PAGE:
To download a copy of this file, click on the pdf file below.
PDF: Sissors Cut Results--May 2012
PDF: Delaware County Scissor Cut Report May 7, 2013
PDF: Delaware County Scissor Cut Report May 14, 2013
MAKING MILK WITH GRASS
If you applied manure or commercial N fertilizer to your grass fields this spring, they’re probably looking pretty good by now. If you didn’t they’re probably not looking so good and there’s not much you can do at this point to save the day, at least not for first cut. Jerry Cherney reported that according to Cornell University research, grass fields that receive neither manure nor fertilizer do so poorly that the yield may not be worth the cost of harvest. Ouch. But assuming that you did get some form of nitrogen onto your grass fields, the coming weeks will be critical since you’ll want to harvest at time where yield and quality are ideal. In most cases this is the late boot stage, just before head emergence. However, when you start mowing depends on how much grass you have, and how quickly you can get it ensiled. If you know that it will take you over a week to harvest you may need to start when the grass is in the mid-boot stage. “When you see the head the quality is dead.” Words to remember! Of course weather can foul up the best of plans, but if it does, you should plan on feeding late-harvested grass silage to something other than high-producing cows. Have an NIR forage analysis done on the forage from a few typical fields as they’re ensiled. “Milk cow quality” grass is about 30% ADF and 50-55% NDF. Your dairy nutrition consultant can make do with grass with NDF in the high 50s, but much higher than that and it’s tough — literally and figuratively.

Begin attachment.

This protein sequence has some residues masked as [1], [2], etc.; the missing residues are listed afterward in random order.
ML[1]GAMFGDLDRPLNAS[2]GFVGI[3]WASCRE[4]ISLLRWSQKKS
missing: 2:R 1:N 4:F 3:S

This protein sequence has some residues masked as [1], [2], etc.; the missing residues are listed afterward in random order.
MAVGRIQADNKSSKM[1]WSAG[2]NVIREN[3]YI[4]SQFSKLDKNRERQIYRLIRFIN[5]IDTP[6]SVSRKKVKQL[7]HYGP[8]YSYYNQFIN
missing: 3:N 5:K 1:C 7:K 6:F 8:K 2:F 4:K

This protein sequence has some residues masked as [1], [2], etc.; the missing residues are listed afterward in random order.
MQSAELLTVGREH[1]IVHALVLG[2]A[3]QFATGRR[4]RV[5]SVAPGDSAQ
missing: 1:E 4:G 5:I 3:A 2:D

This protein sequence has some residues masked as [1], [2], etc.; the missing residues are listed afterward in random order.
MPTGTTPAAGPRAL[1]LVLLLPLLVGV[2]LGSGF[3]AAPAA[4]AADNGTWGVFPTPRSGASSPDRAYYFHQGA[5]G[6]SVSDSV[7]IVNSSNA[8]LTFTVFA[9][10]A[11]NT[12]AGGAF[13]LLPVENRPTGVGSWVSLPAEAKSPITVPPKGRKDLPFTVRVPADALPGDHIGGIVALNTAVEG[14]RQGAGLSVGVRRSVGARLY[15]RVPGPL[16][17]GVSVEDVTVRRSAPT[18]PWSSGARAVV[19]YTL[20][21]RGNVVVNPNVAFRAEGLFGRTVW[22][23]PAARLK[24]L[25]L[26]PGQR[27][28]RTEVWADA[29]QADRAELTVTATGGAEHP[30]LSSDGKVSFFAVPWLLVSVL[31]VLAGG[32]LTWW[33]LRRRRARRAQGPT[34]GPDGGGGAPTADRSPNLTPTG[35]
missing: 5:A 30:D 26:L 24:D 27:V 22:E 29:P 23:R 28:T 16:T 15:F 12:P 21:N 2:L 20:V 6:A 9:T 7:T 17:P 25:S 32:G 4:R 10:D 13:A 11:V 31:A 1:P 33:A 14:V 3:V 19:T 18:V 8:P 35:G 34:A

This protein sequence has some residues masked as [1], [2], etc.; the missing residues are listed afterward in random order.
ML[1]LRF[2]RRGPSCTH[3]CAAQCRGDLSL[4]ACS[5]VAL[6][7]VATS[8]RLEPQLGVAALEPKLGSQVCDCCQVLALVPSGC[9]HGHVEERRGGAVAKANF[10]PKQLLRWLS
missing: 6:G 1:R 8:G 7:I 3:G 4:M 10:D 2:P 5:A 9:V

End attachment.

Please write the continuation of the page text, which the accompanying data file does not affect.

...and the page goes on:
If you normally harvest first cut grass well after heading and this year you cut it in the boot stage you might be amazed at how fast it regrows. Apply another shot of N or topdressed manure ASAP after harvest and be ready to take second cut as soon as there’s enough grass to mow. Not very scientific perhaps, but…
Source: May Issue of Miner Institute Farm Report (http://www.whminer.org/farmreport.html)